UNTIL A fortnight ago, I resisted many invitations to visit the ‘Jungle’ in Calais, primarily because I was not sure of what use I could be other than to observe in a voyeuristic sense.

But a combination of anger, and the possibility of doing something practical to help, finally persuaded me. And so, I travelled to Calais with 20 other faith leaders as part of a visit organised by Citizens UK – a privately funded third sector organisation – and its Safe Passage project.

My anger arose on learning that among the es imated 800 unaccompanied children in Calais were nearly 400 with an unchallengeable, or at least presumptive, right to residence in the UK.

The children were in two categories: ones with a close family connection in Britain, who are entitled under the Dublin III Regulation to transfer here for their asylum claims to be considered, and just over 200 ‘Dubs’ children.

Lord Dubs was one of 10,000 children rescued from the Nazis by the Kindertransport and his amendment – passed by Parliament – is to receive in the UK 3,000 of the perhaps 30,000 unaccompanied child refugees in Europe.

It appears to me that, while it is not easy, it should be possible to carry out the procedure for Dublin III children: identify those with family in the UK, provide appropriate legal advice, investigate and gather necessary evidence including guardianship checks, register the claim with the French authorities, purchase a Eurostar ticket and deliver the children from the chaos and danger of the ‘Jungle’ to their families in Britain.

I was appalled to learn that, for inexplicable reasons, the French and British authorities had barely begun the process, and almost all the successful resettling of Dublin III children had been done by Safe Passage with funds raised from the public at a cost of £2,000 per child. Worse, several children were effectively in limbo. The UK govern ment had recognised them as being eligible for transfer to have their asylum claims dealt with here, following approval of what is known as a Take Charge Request (TCR), but delay led to these children languishing in the Jungle.

The example of the Hebrew Prophets reminded me emotion is not sufficient. Some times harsh words and condemnation are called for; on other occasions prayer may be demanded; but in this sad dilemma, the power of prayerful clergy offering their assistance to the authorities might yield results. Thus our group of clergy gave notice that we would visit Calais on a given date and help the authorities by doing whatever was necessary including fetching the children from Calais to the UK ourselves.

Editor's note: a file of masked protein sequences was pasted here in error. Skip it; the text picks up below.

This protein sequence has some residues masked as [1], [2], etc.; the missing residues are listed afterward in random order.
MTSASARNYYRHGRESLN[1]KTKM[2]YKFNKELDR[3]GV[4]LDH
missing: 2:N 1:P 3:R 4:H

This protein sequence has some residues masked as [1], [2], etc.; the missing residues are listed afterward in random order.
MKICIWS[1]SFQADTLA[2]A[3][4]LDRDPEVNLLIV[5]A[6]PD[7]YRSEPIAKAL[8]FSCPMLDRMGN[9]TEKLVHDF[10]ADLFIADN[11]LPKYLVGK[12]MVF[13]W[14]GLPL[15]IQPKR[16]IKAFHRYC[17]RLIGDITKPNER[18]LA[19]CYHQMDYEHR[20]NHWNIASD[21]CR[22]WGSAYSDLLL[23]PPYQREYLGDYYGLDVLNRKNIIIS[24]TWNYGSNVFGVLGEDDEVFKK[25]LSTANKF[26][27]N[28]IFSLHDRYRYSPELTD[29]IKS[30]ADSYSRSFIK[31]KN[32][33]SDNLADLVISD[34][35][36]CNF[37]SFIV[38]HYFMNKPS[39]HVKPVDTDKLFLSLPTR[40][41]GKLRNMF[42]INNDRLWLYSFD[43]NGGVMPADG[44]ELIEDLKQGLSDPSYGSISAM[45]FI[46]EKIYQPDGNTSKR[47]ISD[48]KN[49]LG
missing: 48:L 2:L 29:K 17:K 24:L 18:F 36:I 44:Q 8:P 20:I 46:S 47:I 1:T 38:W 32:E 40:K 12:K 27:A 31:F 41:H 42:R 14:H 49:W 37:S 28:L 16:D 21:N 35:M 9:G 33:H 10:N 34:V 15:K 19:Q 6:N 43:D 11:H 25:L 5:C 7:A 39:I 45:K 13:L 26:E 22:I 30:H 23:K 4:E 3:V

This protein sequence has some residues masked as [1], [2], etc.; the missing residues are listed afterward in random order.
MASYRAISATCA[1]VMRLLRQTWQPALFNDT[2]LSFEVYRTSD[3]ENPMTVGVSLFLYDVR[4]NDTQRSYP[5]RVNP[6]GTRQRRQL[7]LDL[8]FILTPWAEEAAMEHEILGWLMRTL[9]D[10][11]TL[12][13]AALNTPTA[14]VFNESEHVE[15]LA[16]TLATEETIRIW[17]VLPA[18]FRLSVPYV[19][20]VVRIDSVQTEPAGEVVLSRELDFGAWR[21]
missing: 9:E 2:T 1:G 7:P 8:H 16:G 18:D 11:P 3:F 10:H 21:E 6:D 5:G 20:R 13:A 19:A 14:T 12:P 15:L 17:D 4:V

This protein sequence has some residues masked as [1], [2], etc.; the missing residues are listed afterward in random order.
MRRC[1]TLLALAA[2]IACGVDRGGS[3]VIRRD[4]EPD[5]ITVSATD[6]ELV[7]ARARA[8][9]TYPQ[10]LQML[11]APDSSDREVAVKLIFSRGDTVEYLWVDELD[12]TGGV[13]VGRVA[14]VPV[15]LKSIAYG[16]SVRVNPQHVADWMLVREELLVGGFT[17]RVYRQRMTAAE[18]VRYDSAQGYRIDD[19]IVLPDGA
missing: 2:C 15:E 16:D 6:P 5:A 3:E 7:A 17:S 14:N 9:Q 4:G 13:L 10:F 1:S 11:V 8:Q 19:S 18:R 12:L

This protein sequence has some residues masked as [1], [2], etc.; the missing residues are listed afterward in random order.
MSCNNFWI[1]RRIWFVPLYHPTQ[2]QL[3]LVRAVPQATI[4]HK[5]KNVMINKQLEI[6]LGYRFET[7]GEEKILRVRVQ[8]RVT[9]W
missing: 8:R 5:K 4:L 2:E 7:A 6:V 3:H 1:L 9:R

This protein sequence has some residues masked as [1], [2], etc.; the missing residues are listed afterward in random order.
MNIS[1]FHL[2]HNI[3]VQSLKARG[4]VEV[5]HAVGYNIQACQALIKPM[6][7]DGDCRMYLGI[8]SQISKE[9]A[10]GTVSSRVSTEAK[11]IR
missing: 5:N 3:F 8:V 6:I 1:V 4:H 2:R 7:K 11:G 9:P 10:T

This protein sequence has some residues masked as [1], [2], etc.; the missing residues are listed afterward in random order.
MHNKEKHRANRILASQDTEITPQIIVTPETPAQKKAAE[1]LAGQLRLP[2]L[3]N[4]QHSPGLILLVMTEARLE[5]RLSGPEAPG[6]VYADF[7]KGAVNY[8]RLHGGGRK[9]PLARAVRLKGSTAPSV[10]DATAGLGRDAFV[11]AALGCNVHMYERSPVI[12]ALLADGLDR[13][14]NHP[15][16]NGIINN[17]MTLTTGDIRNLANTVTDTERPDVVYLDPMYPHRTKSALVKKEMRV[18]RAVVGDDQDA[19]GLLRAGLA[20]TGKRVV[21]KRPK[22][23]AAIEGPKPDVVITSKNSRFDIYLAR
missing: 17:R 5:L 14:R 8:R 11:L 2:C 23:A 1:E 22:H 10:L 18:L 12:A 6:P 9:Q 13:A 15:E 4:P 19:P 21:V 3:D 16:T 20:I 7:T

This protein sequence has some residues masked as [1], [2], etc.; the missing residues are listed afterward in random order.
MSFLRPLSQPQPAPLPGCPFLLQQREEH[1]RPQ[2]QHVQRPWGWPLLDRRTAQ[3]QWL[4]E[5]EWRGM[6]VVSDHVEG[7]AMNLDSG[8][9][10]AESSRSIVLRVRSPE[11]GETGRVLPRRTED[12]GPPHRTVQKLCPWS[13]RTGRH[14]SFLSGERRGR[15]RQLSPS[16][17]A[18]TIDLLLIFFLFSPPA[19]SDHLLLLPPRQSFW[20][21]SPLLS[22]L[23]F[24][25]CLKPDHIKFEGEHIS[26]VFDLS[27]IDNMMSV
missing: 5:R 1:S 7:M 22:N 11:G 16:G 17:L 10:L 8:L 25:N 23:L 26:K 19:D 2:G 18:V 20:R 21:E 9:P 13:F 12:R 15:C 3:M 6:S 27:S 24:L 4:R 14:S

I am pleased to report that civil servants at the relevant UK government department have since agreed to propose to their French counterparts a two week target for the completion of a transfer once a Take Charge Request has been accepted. Even more importantly, children have now begun to arrive in Britains.

Their arrival is, of course, only another stage in their lengthy journeys. They have already made long, dramatic and often dangerous treks and what some have witnessed is hard to listen to: the deaths of relatives by bomb, gun, disease and hunger, destruction of homes, schools and hos pitals, separation from parents, siblings and every person they knew.

Notwithstanding the opportunity of safety in an unknown land with a new language, the trauma will remain for many a year.

It is to the credit of the UK local authorities, communal organisations and thousands of individual citizens that a welcome awaits these children when they arrive.

The Jungle is home to some 10,000 people. I met Solomon, who tends the Ethiopian Church; I tasted freshly-baked flatbread made as I watched; I drank sweet tea.

I departed with contradictory thoughts – indignation and incredulity such a facility could be established on European soil within an hour of St Pancras, but inspired and humbled by the human capacity to overcome.